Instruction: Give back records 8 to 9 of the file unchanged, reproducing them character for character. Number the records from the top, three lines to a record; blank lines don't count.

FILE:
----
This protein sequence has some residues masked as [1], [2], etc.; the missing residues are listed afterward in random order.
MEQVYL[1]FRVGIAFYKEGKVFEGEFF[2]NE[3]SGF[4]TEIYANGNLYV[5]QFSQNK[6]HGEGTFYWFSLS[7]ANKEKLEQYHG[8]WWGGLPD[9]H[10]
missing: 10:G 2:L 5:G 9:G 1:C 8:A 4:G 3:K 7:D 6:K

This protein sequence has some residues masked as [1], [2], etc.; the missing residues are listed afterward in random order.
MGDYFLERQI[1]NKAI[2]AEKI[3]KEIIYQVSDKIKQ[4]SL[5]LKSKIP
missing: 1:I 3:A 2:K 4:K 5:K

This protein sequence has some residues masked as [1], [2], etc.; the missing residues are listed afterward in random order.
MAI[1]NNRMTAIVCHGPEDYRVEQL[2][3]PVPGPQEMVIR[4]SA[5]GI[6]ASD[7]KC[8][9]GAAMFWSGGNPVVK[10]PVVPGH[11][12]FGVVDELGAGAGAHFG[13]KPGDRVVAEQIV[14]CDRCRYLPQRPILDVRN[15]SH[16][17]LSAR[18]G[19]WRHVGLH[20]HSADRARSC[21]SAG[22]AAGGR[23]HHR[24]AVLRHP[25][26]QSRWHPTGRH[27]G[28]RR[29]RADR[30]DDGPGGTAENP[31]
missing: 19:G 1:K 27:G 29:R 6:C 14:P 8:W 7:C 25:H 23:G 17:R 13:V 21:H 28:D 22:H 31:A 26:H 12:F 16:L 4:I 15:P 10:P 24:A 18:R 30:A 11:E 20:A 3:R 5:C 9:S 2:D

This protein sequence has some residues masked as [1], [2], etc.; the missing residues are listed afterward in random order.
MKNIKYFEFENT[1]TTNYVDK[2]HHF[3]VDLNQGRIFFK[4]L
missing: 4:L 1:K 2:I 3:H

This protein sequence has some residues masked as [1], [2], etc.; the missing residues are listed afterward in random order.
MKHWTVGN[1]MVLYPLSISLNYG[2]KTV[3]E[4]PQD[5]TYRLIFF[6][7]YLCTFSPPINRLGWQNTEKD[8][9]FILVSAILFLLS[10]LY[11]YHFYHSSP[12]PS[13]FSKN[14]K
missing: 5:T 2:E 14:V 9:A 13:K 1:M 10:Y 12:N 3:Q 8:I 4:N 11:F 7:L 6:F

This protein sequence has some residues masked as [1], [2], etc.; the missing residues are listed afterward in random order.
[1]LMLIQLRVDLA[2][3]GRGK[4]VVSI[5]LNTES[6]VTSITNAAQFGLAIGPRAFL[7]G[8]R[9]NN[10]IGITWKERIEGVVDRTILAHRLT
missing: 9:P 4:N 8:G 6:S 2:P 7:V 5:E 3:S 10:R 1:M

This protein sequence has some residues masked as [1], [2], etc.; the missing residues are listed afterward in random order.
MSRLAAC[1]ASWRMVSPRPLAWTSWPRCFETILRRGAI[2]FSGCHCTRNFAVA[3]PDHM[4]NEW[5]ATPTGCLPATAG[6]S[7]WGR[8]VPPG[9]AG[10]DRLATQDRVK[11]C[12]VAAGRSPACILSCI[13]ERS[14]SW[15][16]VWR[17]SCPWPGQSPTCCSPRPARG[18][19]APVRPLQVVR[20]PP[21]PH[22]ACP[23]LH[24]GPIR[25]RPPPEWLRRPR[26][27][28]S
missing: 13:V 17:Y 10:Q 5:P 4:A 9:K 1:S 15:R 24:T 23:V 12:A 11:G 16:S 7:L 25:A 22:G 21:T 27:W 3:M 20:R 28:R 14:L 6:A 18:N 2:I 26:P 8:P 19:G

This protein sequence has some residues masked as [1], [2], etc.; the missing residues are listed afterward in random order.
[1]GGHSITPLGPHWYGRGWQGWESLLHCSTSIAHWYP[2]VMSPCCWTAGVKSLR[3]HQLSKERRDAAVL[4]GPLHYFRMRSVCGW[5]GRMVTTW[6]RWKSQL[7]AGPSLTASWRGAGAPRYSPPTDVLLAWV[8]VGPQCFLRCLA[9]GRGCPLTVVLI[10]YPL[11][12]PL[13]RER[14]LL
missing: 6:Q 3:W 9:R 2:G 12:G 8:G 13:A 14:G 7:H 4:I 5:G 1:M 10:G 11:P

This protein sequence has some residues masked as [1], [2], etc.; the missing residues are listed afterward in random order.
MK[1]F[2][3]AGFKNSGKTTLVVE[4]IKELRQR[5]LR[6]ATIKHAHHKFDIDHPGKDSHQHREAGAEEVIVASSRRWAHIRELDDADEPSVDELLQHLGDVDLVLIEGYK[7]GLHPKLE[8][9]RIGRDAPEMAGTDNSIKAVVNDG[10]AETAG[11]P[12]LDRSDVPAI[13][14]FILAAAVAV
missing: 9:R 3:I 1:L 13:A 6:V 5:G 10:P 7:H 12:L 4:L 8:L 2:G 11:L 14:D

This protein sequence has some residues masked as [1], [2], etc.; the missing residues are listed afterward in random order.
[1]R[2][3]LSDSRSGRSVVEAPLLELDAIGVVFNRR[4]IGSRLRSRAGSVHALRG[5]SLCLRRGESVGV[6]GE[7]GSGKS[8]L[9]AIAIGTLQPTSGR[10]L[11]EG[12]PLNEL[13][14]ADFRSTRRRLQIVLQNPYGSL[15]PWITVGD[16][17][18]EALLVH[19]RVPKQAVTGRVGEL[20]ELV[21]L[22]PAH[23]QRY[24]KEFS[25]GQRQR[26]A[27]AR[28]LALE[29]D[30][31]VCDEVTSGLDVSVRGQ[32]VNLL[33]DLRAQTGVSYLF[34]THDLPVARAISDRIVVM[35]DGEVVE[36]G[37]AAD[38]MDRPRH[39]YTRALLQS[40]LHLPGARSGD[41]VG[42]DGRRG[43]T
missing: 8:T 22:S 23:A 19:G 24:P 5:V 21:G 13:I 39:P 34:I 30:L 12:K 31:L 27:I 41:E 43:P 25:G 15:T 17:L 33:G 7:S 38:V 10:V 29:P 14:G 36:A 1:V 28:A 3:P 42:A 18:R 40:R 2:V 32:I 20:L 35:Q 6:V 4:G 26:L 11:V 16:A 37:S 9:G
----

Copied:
This protein sequence has some residues masked as [1], [2], etc.; the missing residues are listed afterward in random order.
[1]GGHSITPLGPHWYGRGWQGWESLLHCSTSIAHWYP[2]VMSPCCWTAGVKSLR[3]HQLSKERRDAAVL[4]GPLHYFRMRSVCGW[5]GRMVTTW[6]RWKSQL[7]AGPSLTASWRGAGAPRYSPPTDVLLAWV[8]VGPQCFLRCLA[9]GRGCPLTVVLI[10]YPL[11][12]PL[13]RER[14]LL
missing: 6:Q 3:W 9:R 2:G 12:G 8:G 13:A 14:G 7:H 4:I 5:G 1:M 10:G 11:P

This protein sequence has some residues masked as [1], [2], etc.; the missing residues are listed afterward in random order.
MK[1]F[2][3]AGFKNSGKTTLVVE[4]IKELRQR[5]LR[6]ATIKHAHHKFDIDHPGKDSHQHREAGAEEVIVASSRRWAHIRELDDADEPSVDELLQHLGDVDLVLIEGYK[7]GLHPKLE[8][9]RIGRDAPEMAGTDNSIKAVVNDG[10]AETAG[11]P[12]LDRSDVPAI[13][14]FILAAAVAV
missing: 9:R 3:I 1:L 13:A 6:V 5:G 10:P 7:H 12:L 4:L 8:L 2:G 11:L 14:D